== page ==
Cornell Professor Believes Bitcoin May Not Last Any Longer

Larry Lease

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Bitcoin may not last much longer, according to financial professor.André François McKenzie/Unsplash

Bitcoin has become a very popular digital currency over the years, leaving many to wonder what the future of the crypto-currency will be. However, one professor believes the digital currency could fade into the sunset very soon.

Cornell University's Senior Professor of International Trade Policy, Eswar Prasad appeared on CNBC saying "Bitcoin may not last that much longer." Bitcoin's price has become highly volatile over the past few years and over the past month we have seen the price fall from $58,000 to less than $46,000. The price on Friday for bitcoin was $45,637. As digital currencies continue to rise in popularity, more and more cryptocurrencies continue to flood the industry, with some more useful and more environmentally friendly than bitcoin.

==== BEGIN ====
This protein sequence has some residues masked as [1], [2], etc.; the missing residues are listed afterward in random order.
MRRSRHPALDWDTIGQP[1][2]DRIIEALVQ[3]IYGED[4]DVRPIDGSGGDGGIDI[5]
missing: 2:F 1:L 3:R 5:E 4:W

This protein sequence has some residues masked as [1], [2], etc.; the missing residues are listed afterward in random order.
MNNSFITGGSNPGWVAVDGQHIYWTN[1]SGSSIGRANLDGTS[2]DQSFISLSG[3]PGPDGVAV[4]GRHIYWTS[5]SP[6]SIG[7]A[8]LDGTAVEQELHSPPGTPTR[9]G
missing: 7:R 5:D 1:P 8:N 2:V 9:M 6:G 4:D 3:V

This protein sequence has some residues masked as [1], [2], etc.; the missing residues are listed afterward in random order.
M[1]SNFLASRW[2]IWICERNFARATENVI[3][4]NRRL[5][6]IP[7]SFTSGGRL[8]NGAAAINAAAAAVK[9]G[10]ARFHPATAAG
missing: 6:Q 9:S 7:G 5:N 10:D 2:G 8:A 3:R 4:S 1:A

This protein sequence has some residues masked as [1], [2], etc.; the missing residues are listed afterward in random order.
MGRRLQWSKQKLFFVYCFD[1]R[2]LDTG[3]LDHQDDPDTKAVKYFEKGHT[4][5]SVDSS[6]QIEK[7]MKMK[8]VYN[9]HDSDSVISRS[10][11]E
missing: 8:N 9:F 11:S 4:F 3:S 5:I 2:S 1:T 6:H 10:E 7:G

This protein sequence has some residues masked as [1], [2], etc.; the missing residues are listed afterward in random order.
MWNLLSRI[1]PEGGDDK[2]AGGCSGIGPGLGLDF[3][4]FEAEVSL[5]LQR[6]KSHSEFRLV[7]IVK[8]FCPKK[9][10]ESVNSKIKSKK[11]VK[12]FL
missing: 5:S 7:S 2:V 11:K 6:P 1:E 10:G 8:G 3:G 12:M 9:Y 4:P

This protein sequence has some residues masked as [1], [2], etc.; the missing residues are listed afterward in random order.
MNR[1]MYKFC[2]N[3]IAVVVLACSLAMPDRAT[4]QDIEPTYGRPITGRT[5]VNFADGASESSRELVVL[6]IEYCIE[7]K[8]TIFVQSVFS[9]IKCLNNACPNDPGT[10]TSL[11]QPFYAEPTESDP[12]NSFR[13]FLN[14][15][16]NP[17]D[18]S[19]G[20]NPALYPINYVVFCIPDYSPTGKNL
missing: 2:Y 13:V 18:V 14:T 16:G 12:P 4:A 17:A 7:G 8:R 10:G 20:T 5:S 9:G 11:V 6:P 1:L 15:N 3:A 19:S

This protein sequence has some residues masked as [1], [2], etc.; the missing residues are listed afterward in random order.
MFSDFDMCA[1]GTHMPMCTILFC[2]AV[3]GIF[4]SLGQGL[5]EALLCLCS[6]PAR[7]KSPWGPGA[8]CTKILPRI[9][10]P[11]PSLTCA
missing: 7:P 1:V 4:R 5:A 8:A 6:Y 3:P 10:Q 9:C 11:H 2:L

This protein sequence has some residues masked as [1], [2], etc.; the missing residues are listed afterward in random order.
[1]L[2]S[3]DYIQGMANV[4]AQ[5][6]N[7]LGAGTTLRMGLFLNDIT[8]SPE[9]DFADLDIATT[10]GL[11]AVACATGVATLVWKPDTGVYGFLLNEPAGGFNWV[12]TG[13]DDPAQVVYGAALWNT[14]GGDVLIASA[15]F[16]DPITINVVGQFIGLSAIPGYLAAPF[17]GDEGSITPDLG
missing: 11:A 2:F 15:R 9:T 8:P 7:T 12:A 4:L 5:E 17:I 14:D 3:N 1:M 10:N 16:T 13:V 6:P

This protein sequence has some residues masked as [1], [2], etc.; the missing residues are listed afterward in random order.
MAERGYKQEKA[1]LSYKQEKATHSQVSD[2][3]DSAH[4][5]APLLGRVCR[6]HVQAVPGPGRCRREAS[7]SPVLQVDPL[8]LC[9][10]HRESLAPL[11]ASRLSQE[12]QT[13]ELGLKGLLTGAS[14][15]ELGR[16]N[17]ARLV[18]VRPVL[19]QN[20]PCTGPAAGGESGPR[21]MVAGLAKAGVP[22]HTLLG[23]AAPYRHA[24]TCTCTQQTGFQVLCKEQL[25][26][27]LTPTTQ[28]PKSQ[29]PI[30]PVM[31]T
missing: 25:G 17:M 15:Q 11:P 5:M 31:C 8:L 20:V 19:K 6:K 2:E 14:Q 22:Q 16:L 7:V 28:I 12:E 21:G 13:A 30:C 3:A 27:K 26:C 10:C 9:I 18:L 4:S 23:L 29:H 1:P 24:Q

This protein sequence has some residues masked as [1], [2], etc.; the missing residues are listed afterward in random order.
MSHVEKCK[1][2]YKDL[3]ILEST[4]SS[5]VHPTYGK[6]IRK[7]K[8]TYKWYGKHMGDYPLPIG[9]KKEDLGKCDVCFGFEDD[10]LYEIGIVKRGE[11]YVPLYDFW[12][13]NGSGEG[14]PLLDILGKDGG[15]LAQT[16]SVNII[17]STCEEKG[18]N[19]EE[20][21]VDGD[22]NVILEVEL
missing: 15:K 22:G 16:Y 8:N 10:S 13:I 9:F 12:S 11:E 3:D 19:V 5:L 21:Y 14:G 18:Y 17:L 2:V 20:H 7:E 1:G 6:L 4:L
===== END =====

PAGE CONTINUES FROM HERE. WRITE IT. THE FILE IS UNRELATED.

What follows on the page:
Blockchain is the technology that is making most digital currencies work. It's a record keeper of digital currency transactions, that is filed all across a global network of computers. Prasad said that bitcoin's use of the technology is not efficient and is environmentally destructive. According to CNBC, the digital currency's carbon footprint is bigger than all of New Zealand. As blockchain technology continues to evolve in regards to the way we conduct daily transactions, Prasad believes it's doubtful that bitcoin will have any actual value other than what the investor's faith gives it.

On a more positive note, digital currencies have forced banks to start considering offering digital versions of their own currencies. These digital currencies could offer a low-cost payment option that everyone can access, increasing financial stability. While bitcoin may have problems, it has launched a digital currency revolution that ultimately could benefit all of us in some way. We just have to wait and see what truly becomes of bitcoin and whether it really does eventually fade into the sunset.

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I specialize in crime, entertainment and political stories. I have spent eight years as a freelance writer and journalist.

Dallas, TX
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